South African Classic Film Star Ian Yule by Deborah Painter

 Born in 1933 in Great Britain, Ian Yule is still with us, although now retired from acting.   Yule had a distinguished military career as a member of the British Special Air Services, and was also a member of the Royal Artillery and Parachute Regiment.   He later worked as a soldier of fortune. Yule’s first involvement in the motion picture industry took place in the late 1950s when he was visiting Los Angeles, California and was encouraged to work as a stuntman in the MGM picture Ben Hur in 1959. Yule worked in the climatic chariot race.  The film won eleven Academy Awards, including Best Costume Design, Best Editing and Best Special Effects.

Yule made connections in Hollywood that would help him when he concentrated on motion pictures and television in South Africa and Europe.  His skill with firearms made him totally authentic as a stuntman in such films as the lavish war drama The Longest Day (20th Century Fox,1962), set during World War II and starring an international cast that included Eddie Albert, Jeffrey Hunter, John Wayne, Sal Mineo, Red Buttons and Robert Mitchum. 

The retired soldier expanded his film work into acting and secured the part of Andy Wilson in a drama about trawlers, The Wild Season (Universal International, 1967).  He was a henchman in the 1967 South African production from Mimosa Films The Professor and the Beauty Queen, directed by Jaime Uys. 

Ian Yule (right) has to break the news to Marie du Toit and Gert van den Bergh that her husband and his son have been killed in a fishing accident, in The Wild Season.  CREDITS:  Universal International

He would himself become internationally famous as a filmmaker. In the German television series Schatzsucher unserer Tage  Ian Yule had a recurring role as “Freddy”.  Yule landed a part in The Wild Geese in 1978 for Richmond Film Productions West/Allied Artists and introduced producer Euan Lloyd to Colonel “Mad” Mike Hoare, a soldier of fortune. Yule had earlier served with Hoare.  Both became military advisors.  Their involvement increased realism of the drama about older mercenaries assembled to vanquish a dictator.  Yule wore his real life Winged Dagger Tan beret in his role as Cockney accented Sergeant “Tosh” Donaldson.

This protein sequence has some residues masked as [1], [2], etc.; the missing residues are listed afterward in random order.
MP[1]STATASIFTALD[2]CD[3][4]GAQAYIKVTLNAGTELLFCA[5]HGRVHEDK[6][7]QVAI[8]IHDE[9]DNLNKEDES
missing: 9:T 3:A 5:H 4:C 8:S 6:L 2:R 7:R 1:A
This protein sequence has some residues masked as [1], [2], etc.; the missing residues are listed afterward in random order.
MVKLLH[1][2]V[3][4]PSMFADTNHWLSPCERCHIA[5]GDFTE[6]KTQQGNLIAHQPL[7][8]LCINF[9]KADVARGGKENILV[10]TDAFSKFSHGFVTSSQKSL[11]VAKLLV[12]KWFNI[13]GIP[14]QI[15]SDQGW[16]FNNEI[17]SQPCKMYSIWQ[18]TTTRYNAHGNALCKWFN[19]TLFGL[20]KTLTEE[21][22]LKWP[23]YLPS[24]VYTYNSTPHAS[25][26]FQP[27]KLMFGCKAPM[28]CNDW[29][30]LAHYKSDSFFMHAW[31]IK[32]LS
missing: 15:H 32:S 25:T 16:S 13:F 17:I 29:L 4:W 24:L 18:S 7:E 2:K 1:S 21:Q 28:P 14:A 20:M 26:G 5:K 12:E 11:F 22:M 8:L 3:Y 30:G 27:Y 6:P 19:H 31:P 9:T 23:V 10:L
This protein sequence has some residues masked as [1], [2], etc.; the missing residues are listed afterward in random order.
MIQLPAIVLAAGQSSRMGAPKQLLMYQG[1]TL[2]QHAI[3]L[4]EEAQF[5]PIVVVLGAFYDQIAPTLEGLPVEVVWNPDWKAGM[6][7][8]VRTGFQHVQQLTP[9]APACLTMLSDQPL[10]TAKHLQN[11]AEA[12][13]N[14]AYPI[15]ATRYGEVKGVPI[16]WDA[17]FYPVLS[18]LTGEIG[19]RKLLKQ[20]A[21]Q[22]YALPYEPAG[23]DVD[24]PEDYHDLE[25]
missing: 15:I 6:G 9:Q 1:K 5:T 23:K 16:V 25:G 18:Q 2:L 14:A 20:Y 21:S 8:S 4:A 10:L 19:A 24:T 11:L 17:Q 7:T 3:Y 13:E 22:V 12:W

Ian Yule as Military adviser

Other films during the 1970s include Killer Force in 1976 co starring Christopher Lee, One Way in 1976, and Golden Rendezvous in 1977. Later pictures included Safari 3000 (Levi- Gardner-Laven, 1980), starring David Carradine, Christopher Lee and Stockard Channing.  Ian was “Freddy Selkirk” in this off-road road race comedy. Yule then became a screenwriter in addition to his acting work and penned the screenplay for Shamwari, produced by the Four Jacks and a Jill Film Company.  He and fellow South African international actor Ken Gampu starred. They engaged in a publicity stunt for the 1982 film which promoted their being chained together to walk the 643 kilometers from Durban to Johannesburg.  This stunt tied in with the theme of the film which bore a similarity to the American film The Defiant Ones, in which two men of different races, also walking together while working in a chain gang, were made to travel together and thus learned trust.    City of Blood, an Anant Singh production of 1987, was a horror fantasy. Yule had the starring role of Max Wharton, working once again with Ken Gampu to apprehend the culprits in killings that seem connected to an ancient witch doctor.

A land of dinosaurs provided Victorian era adventure for Ian Yule in the Canadian-produced films The Lost World and Return to the Lost World (both 1992).  Yule continued to work in made for German-and South African-produced made for television movies in the 1990s through the early 2000s and also stayed busy in the films Cyborg Cop III and Operation Delta Force 3: Clear Target.  Der weiße Afrikaner (D & D Filmproduktion, 2004) was his last made for television movie.  His legacy includes over fifty films and television programmes.